Family planning and Land
and property rights
The average woman in rural areas of India has little or no control over
her reproductivity. Women, particularly women in rural areas, do not
have access to safe and self-controlled methods of contraception.
The public health system emphasises permanent methods like
sterilisation, or long-term methods like IUDs that do not need follow-up.
Sterilization accounts for more than 75% of total contraception,
with female sterilisation accounting for almost 95% of all sterilisations
Land and property rights
In most Indian families , women do not own any property in their own
names, and do not get a share of parental property.Due to weak
enforcement of laws protecting them, women continue to have little
access to land and property.In fact, some of the laws discriminate
against women, when it comes to land and property rights.
The Hindu personal laws of mid-1956s (applied to Hindus, Buddhists,
Sikhs and Jains) gave women rights to inheritance. However, the sons
had an independent share in the ancestral property, while the
daughters' shares were based on the share received by their father.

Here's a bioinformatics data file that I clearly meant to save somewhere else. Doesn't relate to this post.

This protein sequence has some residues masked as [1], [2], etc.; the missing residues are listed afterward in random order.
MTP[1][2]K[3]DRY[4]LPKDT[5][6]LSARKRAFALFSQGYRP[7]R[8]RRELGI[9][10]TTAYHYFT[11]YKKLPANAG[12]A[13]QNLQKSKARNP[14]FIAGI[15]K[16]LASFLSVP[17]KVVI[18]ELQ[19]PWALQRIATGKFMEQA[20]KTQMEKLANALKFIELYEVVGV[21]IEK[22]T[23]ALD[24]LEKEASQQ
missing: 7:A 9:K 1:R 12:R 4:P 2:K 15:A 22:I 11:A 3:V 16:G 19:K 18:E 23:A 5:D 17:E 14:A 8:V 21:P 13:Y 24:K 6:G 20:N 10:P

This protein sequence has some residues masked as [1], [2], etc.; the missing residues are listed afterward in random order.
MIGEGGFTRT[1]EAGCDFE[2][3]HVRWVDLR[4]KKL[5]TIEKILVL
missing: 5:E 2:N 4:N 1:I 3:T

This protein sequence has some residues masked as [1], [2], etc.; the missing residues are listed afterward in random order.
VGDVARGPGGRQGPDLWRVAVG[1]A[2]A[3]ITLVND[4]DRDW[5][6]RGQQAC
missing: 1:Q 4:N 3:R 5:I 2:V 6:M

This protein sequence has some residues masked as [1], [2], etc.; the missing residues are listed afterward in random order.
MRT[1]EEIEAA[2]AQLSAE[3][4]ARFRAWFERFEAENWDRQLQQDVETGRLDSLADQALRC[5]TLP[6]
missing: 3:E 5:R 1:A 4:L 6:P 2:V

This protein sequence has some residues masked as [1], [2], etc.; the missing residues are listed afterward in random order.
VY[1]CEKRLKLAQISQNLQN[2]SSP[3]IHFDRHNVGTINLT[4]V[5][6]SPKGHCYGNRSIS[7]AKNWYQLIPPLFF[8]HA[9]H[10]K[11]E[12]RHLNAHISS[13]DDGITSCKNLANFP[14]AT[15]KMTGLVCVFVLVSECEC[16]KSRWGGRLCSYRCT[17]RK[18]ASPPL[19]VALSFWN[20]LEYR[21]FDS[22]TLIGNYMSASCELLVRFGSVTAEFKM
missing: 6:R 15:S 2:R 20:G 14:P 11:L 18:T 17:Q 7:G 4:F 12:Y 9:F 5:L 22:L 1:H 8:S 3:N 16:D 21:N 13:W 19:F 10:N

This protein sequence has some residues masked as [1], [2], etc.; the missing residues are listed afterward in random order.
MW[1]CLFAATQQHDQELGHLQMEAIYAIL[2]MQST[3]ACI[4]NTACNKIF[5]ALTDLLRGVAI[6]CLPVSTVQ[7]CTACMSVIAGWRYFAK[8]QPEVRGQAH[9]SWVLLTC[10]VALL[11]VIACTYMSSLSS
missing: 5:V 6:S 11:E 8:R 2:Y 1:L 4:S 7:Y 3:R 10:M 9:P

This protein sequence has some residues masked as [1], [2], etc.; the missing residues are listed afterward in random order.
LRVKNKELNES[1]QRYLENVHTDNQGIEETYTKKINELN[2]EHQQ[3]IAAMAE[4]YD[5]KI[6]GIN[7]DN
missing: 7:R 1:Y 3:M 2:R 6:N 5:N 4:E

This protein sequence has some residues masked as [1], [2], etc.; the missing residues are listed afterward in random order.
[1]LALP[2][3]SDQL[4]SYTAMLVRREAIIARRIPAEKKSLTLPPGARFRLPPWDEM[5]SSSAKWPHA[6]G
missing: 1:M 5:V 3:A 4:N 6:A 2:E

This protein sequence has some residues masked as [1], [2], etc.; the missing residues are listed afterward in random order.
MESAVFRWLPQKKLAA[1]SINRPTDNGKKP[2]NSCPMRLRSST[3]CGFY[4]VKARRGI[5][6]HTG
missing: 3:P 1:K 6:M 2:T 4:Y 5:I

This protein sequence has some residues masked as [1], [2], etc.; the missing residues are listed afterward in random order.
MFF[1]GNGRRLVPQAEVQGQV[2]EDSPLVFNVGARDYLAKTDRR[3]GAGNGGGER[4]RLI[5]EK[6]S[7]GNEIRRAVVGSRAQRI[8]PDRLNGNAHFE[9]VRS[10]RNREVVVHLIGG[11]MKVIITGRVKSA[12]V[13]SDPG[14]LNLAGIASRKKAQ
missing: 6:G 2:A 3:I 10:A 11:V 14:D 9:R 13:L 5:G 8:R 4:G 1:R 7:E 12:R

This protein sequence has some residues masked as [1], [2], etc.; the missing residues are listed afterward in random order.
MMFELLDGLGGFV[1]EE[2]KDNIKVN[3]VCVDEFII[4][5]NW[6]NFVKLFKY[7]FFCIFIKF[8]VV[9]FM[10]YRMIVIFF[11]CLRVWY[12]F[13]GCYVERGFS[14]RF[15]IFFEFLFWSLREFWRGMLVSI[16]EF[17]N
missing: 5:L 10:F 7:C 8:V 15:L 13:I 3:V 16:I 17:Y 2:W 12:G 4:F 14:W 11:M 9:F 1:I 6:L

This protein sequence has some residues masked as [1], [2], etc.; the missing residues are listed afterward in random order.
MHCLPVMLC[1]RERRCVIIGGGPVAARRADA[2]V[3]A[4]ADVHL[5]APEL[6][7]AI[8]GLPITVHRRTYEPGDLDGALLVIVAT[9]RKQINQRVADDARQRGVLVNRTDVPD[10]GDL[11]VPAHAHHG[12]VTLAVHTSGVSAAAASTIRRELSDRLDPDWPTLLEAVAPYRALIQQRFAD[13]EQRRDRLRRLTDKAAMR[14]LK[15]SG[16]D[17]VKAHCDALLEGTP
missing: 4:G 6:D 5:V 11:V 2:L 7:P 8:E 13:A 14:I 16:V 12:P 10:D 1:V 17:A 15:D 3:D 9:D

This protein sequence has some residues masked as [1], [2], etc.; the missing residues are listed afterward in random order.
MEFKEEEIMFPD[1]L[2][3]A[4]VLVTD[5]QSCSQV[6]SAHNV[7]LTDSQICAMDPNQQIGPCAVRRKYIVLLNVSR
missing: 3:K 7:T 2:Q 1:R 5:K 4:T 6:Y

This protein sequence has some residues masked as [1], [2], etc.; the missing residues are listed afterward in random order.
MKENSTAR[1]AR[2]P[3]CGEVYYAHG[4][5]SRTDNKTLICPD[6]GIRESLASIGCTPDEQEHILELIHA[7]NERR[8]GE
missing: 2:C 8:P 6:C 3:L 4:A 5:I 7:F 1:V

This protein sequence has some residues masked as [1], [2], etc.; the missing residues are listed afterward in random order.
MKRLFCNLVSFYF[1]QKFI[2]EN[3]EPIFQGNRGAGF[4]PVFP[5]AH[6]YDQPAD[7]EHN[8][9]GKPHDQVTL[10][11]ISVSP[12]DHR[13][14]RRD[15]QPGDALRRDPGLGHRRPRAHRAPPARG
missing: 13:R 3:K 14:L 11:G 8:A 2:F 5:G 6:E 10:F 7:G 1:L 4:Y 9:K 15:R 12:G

Hence, a father could effectively disinherit a daughter by renouncing
his share of the ancestral property, but the son will continue to have a
share in his own right. Additionally, married daughters, even those
facing marital harassment, had no residential rights in the ancestral
home. After amendment of Hindu laws in 2005, now women in have
been provided the same status as that of men.
In 1986, the Supreme Court of India ruled that Shah Bano, an old
divorced Muslim woman was eligible for maintenance money. However,
the decision was vociferously opposed by fundamentalist Muslim
leaders, who alleged that the court was interfering in their personal law.
The Union Government subsequently passed the Muslim Women's
(Protection of Rights Upon Divorce) Act.
Similarly, the Christian women have struggled over years for equal
rights of divorce and succession. In 1994, all the churches, jointly with
women's organisations, drew up a draft law called the Christian
Marriage and Matrimonial Causes Bill. However, the government has
still not amended the relevant laws.